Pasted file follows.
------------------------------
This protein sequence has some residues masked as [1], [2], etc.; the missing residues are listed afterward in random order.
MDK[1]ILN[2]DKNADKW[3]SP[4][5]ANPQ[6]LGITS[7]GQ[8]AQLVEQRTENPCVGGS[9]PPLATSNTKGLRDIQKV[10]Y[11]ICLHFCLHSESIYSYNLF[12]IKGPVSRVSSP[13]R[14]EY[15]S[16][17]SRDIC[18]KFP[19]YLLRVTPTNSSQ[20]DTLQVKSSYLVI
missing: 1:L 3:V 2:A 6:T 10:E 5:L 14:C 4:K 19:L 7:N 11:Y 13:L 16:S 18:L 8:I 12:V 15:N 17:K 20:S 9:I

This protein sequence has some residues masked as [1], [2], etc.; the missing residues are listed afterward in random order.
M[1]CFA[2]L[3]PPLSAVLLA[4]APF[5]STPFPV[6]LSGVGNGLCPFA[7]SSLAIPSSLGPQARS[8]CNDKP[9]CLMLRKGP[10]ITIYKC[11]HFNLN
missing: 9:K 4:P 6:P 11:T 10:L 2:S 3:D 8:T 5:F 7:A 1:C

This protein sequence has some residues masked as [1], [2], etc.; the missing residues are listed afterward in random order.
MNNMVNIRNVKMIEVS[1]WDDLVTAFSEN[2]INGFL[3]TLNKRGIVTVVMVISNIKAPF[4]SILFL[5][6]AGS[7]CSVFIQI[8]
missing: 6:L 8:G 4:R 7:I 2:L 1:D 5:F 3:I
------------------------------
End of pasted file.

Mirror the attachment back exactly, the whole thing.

This protein sequence has some residues masked as [1], [2], etc.; the missing residues are listed afterward in random order.
MDK[1]ILN[2]DKNADKW[3]SP[4][5]ANPQ[6]LGITS[7]GQ[8]AQLVEQRTENPCVGGS[9]PPLATSNTKGLRDIQKV[10]Y[11]ICLHFCLHSESIYSYNLF[12]IKGPVSRVSSP[13]R[14]EY[15]S[16][17]SRDIC[18]KFP[19]YLLRVTPTNSSQ[20]DTLQVKSSYLVI
missing: 1:L 3:V 2:A 6:T 10:E 5:L 14:C 4:K 19:L 7:N 11:Y 13:L 16:S 18:L 8:I 12:V 15:N 17:K 20:S 9:I

This protein sequence has some residues masked as [1], [2], etc.; the missing residues are listed afterward in random order.
M[1]CFA[2]L[3]PPLSAVLLA[4]APF[5]STPFPV[6]LSGVGNGLCPFA[7]SSLAIPSSLGPQARS[8]CNDKP[9]CLMLRKGP[10]ITIYKC[11]HFNLN
missing: 9:K 4:P 6:P 11:T 10:L 2:S 3:D 8:T 5:F 7:A 1:C

This protein sequence has some residues masked as [1], [2], etc.; the missing residues are listed afterward in random order.
MNNMVNIRNVKMIEVS[1]WDDLVTAFSEN[2]INGFL[3]TLNKRGIVTVVMVISNIKAPF[4]SILFL[5][6]AGS[7]CSVFIQI[8]
missing: 6:L 8:G 4:R 7:I 2:L 1:D 5:F 3:I